Every time a movie features a hacker, that character is touted as being the world's uberest of all uber hackers. While certain films try to maintain some semblance of reality when it comes to portraying their leet haxors, other movies beg you to completely suspend your disbelief -- arming their geeky geniuses with an array of outlandish talents and tools of the trade. I don't have a particularly nerdy background in computers, so I'm ok with letting this kind of film take me where it wants to -- but there are some instances where the ridiculous segues into the absurd.

Hackers embody some of the worst stereotypes (desperation and mountain dew come to mind) -- all filtered through Hollywood's movie-magic machine (which is the only place on Earth where anyone would buy someone like Ryan Phillippe as a computer wizard ... ), making it clear that most screenwriters have only a rudimentary understanding of computer culture. Well, thank goodness for that, because it means we can now talk about seven of the most horribly hilarious "hackers" ever to grace the big screen.


Hacker: Stanley Jobson (Hugh Jackman)

Oh Stanley. You're an embittered, elite hacker (rated by Hacker Magazine even!) who gets caught, tossed in prison for a few years and upon release you're told that you're forbidden to touch a computer again. Not only that but your daughter has been taken away by your porny wife and you would do anything to get her back. So what do you do to ensure this happens? You work for a smarmy anti-terrorist terrorist with a bad haircut who tests you by using one of his arsenal of skanks to give you a blow job while you try to hack a computer with a gun to your head. You're also easily swayed by Halle Berry's breasts and her various references to ball bearings. Yep, this ridiculous techno-thriller just reeks of nerdy sexual frustration (don't they all in some way though?). There's also lots of pseudo pensive encryption/decrypting chatter and the word algorithm is misspelled as "Algorhythm".

Independence Day

Hacker: David Levinson (Jeff Goldblum)

So, an alien race invades Earth and Jeff Goldblum creates a virus from his PowerBook (the amount of Apple product on display in this film is out of control) that disables the mothership computer. Which is more ridiculous: that the centuries old alien technology wasn't able to figure out how to thwart a virus in all that time, or that they want you to believe that the alien (being the key word here) mothership is Mac compatible? Hey Jeff Goldblum, why don't you just write virus code on paper and hope to infect a real computer.

Johnny Mnemonic

Hacker: Jones (a dolphin)

It's a shame that a decent William Gibson story was turned into such a terrible movie. Keanu Reeves is a data courier who takes on a gig transporting data from Beijing but the upload is too much for his head and hilarity ensues -- mainly because the idea that Keanu Reeves could possibly have too much information stored in his brain is laughable. In one scene, Johnny is rescued by Molly, who tries to help him clear his head by taking him to an amusement park where he meets Jones, a navy dolphin who has been transformed into a jacked up cyborg who hacks into Johnny's brain. The best reason to watch this movie is to debate who is the better actor -- a heroin-addicted dolphin or Dolph Lundgren who plays a cyborg priest.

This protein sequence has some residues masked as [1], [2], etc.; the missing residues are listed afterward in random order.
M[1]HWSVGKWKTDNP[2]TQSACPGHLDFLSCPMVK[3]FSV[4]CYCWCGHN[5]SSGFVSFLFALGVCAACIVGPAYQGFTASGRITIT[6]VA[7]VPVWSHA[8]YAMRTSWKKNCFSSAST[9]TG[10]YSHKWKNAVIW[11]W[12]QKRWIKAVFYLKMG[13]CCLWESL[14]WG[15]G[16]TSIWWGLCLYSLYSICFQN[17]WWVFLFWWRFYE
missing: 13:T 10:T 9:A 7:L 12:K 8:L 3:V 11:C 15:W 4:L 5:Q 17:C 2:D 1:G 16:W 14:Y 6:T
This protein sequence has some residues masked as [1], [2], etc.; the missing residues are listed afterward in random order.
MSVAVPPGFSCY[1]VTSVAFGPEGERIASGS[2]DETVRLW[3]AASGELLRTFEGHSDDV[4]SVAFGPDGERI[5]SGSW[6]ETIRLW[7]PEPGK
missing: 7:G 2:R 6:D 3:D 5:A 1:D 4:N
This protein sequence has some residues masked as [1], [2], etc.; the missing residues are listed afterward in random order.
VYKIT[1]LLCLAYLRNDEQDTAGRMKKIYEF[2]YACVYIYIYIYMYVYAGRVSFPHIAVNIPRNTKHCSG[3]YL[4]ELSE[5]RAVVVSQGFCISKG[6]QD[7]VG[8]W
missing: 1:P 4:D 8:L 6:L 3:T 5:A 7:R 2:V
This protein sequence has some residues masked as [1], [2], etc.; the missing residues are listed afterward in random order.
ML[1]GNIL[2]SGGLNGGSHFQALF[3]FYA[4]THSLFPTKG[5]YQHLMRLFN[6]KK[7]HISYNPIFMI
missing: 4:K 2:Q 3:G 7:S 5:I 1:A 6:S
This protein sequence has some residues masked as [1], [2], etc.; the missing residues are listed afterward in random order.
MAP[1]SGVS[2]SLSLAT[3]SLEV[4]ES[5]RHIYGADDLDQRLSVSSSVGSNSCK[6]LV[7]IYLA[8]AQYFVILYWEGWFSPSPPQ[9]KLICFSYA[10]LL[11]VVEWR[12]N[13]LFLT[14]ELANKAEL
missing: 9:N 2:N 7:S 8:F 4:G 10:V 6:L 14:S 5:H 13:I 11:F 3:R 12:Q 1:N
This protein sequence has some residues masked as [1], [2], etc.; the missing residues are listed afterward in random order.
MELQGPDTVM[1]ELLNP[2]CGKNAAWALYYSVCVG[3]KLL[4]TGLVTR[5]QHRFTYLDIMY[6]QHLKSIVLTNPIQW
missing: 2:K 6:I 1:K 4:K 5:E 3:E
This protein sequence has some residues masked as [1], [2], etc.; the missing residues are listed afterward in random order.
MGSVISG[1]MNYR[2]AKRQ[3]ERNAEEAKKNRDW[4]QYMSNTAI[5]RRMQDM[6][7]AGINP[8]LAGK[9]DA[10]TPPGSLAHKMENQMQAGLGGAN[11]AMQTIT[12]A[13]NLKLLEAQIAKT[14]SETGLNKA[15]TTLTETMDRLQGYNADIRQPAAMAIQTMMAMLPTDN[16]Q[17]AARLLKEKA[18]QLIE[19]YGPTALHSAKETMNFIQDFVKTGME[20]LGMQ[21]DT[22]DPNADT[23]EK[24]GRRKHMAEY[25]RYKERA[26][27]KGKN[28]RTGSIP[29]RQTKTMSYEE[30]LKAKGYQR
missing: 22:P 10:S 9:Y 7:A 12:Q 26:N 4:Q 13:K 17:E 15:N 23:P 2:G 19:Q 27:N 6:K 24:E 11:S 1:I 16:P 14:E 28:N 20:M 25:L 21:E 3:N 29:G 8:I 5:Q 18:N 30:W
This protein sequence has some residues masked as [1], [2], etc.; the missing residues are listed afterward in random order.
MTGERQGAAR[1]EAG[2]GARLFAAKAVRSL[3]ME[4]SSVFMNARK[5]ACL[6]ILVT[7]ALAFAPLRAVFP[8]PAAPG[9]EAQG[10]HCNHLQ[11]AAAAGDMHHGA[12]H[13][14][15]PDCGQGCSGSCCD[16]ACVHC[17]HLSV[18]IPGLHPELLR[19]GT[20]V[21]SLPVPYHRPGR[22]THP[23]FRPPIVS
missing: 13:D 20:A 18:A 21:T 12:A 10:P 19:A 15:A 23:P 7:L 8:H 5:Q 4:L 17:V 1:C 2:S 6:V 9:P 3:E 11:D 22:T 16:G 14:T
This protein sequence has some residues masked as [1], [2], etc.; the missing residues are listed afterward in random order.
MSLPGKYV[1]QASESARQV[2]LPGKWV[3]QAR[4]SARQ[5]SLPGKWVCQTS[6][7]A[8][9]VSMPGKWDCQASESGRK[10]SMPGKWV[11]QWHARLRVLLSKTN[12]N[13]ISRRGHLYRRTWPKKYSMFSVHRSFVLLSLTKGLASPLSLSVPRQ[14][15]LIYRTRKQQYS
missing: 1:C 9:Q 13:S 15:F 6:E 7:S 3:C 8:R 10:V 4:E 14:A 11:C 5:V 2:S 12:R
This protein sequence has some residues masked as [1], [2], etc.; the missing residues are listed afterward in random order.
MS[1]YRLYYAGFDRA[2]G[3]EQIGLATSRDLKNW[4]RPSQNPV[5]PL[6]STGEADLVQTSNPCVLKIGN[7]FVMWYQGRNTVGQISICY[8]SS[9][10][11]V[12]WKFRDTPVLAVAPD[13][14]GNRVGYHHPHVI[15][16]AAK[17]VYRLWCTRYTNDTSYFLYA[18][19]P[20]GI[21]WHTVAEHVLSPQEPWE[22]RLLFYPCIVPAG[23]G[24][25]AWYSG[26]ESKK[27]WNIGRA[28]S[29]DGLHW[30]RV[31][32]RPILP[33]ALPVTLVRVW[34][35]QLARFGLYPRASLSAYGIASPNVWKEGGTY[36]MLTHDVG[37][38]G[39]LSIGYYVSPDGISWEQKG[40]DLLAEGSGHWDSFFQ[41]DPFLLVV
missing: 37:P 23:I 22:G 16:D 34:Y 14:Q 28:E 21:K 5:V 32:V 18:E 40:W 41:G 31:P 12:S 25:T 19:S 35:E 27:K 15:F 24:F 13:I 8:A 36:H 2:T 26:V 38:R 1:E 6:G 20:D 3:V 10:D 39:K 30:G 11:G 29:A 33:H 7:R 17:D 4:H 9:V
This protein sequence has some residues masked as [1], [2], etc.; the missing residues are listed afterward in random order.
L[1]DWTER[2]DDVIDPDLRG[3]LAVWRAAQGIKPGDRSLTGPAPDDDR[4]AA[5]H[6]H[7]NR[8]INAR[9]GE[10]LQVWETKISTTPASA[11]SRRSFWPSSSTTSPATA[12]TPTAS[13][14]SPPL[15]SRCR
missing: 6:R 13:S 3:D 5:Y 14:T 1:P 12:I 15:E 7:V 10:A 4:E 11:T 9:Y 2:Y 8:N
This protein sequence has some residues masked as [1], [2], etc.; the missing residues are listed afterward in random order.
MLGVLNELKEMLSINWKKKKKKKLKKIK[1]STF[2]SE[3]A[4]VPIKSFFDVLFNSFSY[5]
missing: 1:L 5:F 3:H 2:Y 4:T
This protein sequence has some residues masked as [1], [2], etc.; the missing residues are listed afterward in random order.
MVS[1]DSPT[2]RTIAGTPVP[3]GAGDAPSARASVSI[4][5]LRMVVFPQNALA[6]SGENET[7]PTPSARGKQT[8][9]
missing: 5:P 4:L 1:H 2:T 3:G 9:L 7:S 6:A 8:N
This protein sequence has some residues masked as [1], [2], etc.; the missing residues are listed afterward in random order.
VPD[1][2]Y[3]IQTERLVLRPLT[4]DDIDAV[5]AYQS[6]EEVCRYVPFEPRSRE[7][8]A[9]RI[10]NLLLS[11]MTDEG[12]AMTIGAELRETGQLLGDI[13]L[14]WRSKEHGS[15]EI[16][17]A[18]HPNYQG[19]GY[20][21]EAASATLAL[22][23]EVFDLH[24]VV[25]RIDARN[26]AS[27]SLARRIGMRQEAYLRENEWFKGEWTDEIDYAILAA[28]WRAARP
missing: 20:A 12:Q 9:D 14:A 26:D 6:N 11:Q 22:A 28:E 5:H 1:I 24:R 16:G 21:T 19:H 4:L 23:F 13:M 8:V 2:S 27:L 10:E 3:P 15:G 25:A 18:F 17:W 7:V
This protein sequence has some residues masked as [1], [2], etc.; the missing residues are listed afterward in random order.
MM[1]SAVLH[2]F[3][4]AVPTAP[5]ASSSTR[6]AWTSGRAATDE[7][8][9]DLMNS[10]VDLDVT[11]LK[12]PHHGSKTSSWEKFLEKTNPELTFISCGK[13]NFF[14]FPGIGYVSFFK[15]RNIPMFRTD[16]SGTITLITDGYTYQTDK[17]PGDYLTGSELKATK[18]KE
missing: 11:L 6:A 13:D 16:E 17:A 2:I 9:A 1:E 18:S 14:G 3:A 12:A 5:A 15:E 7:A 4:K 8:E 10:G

Hacker: Boris Grishenko (Alan Cumming)

I love Alan Cumming but he's really annoying in Goldeneye as the nefarious Russian programmer, Boris. He says things like, "I am invincible!" and is a habitual pen clicker. All our suffering is rewarded, however, when Grishenko is drenched in liquid nitrogen and becomes frozen in the most awkward position ever. It's almost funnier than the idea that Alan Cumming was cast as a horny straight guy.

Jurassic Park

Hacker: Dennis Nedry (Wayne Knight)

Newman is an obnoxious computer hacker and quite the disgruntled one too. He is bribed for a lousy million to deliver frozen dinosaur embryos to InGen's rival. In order to do so he shuts down the park's security system which in turn lets the humungoid T-Rex free -- oops. When the chief engineer (Samuel L. Jackson) tries to break into Nedry's computer to bring the system back online, all his attempts are denied and the computer next to him suddenly comes to life with an animated pic of Nedry saying "Uh uh uh! You didn't say the magic word!"

Weird Science

Hackers: Garry Wallace (Anthony Michael Hall) and Wyatt Donnelly (Iian Mitchell-Smith)

Sure the reason why two nerdy high school kids hack into a government computer are pretty genius (Kelly LeBrock is a total babe in that movie), but the method which the friends use to create a living, breathing woman of their dreams is totally ridiculous. Not only do they wear bras strapped to their heads, but there's a mock voodoo doll, candles and lots of chanting. It's like occult hacking 101. It's hard to find a 1985 John Hughes film where computers were still shrouded in mystery anything but charming.


Hacker: Jack Stanfield (Harrison Ford)

Harrison Ford stars as a security expert who works for a bank, but becomes the victim of an embezzlement scheme that could cost him his family. The film takes itself seriously enough, until we arrive at the scene where he hooks his daughter's iPod up to a scanner, tapes it to a computer screen and then expects us to believe it's taking pictures of bank record accounts. He tops that off with the line, "10000 songs, 10000 accounts, it won't know the difference."
categories Cinematical